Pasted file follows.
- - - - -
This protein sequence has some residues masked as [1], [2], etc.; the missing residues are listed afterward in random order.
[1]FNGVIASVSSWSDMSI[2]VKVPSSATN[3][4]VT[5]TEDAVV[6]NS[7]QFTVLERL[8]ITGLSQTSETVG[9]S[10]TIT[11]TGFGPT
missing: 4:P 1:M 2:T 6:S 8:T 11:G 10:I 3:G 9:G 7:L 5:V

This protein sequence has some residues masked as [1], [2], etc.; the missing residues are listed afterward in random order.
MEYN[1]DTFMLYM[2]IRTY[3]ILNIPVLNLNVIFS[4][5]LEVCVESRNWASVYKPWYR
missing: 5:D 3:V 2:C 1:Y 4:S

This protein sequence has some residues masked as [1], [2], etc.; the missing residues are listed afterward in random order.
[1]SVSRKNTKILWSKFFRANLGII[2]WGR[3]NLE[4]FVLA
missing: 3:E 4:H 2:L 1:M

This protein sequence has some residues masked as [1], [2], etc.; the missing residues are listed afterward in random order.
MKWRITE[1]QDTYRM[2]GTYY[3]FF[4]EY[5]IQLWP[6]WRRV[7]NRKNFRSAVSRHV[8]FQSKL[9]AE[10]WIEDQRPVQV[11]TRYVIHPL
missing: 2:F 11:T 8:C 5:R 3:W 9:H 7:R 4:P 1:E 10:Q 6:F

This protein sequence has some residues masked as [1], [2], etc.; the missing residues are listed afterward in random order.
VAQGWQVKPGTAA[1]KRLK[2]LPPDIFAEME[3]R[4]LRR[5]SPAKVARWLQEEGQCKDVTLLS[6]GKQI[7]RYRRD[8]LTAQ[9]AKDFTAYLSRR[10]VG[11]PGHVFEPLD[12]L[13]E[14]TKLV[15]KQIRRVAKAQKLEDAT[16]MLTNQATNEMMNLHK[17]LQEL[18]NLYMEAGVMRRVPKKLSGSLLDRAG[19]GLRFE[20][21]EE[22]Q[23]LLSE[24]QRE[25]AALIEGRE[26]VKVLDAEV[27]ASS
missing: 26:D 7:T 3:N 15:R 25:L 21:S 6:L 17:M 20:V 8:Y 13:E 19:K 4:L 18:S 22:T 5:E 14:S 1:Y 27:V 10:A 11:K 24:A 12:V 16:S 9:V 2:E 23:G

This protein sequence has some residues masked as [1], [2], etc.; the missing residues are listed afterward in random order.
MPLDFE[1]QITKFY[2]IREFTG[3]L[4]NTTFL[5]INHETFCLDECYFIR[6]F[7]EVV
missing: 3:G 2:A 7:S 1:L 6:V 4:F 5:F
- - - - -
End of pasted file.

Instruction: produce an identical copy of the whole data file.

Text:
This protein sequence has some residues masked as [1], [2], etc.; the missing residues are listed afterward in random order.
[1]FNGVIASVSSWSDMSI[2]VKVPSSATN[3][4]VT[5]TEDAVV[6]NS[7]QFTVLERL[8]ITGLSQTSETVG[9]S[10]TIT[11]TGFGPT
missing: 4:P 1:M 2:T 6:S 8:T 11:G 10:I 3:G 9:G 7:L 5:V

This protein sequence has some residues masked as [1], [2], etc.; the missing residues are listed afterward in random order.
MEYN[1]DTFMLYM[2]IRTY[3]ILNIPVLNLNVIFS[4][5]LEVCVESRNWASVYKPWYR
missing: 5:D 3:V 2:C 1:Y 4:S

This protein sequence has some residues masked as [1], [2], etc.; the missing residues are listed afterward in random order.
[1]SVSRKNTKILWSKFFRANLGII[2]WGR[3]NLE[4]FVLA
missing: 3:E 4:H 2:L 1:M

This protein sequence has some residues masked as [1], [2], etc.; the missing residues are listed afterward in random order.
MKWRITE[1]QDTYRM[2]GTYY[3]FF[4]EY[5]IQLWP[6]WRRV[7]NRKNFRSAVSRHV[8]FQSKL[9]AE[10]WIEDQRPVQV[11]TRYVIHPL
missing: 2:F 11:T 8:C 5:R 3:W 9:H 7:R 4:P 1:E 10:Q 6:F

This protein sequence has some residues masked as [1], [2], etc.; the missing residues are listed afterward in random order.
VAQGWQVKPGTAA[1]KRLK[2]LPPDIFAEME[3]R[4]LRR[5]SPAKVARWLQEEGQCKDVTLLS[6]GKQI[7]RYRRD[8]LTAQ[9]AKDFTAYLSRR[10]VG[11]PGHVFEPLD[12]L[13]E[14]TKLV[15]KQIRRVAKAQKLEDAT[16]MLTNQATNEMMNLHK[17]LQEL[18]NLYMEAGVMRRVPKKLSGSLLDRAG[19]GLRFE[20][21]EE[22]Q[23]LLSE[24]QRE[25]AALIEGRE[26]VKVLDAEV[27]ASS
missing: 26:D 7:T 3:N 15:R 25:L 21:S 6:L 17:M 20:V 8:Y 13:E 19:K 4:L 18:S 22:T 5:E 14:S 1:Y 27:V 10:A 11:K 24:A 12:V 16:S 9:V 2:E 23:G

This protein sequence has some residues masked as [1], [2], etc.; the missing residues are listed afterward in random order.
MPLDFE[1]QITKFY[2]IREFTG[3]L[4]NTTFL[5]INHETFCLDECYFIR[6]F[7]EVV
missing: 3:G 2:A 7:S 1:L 6:V 4:F 5:F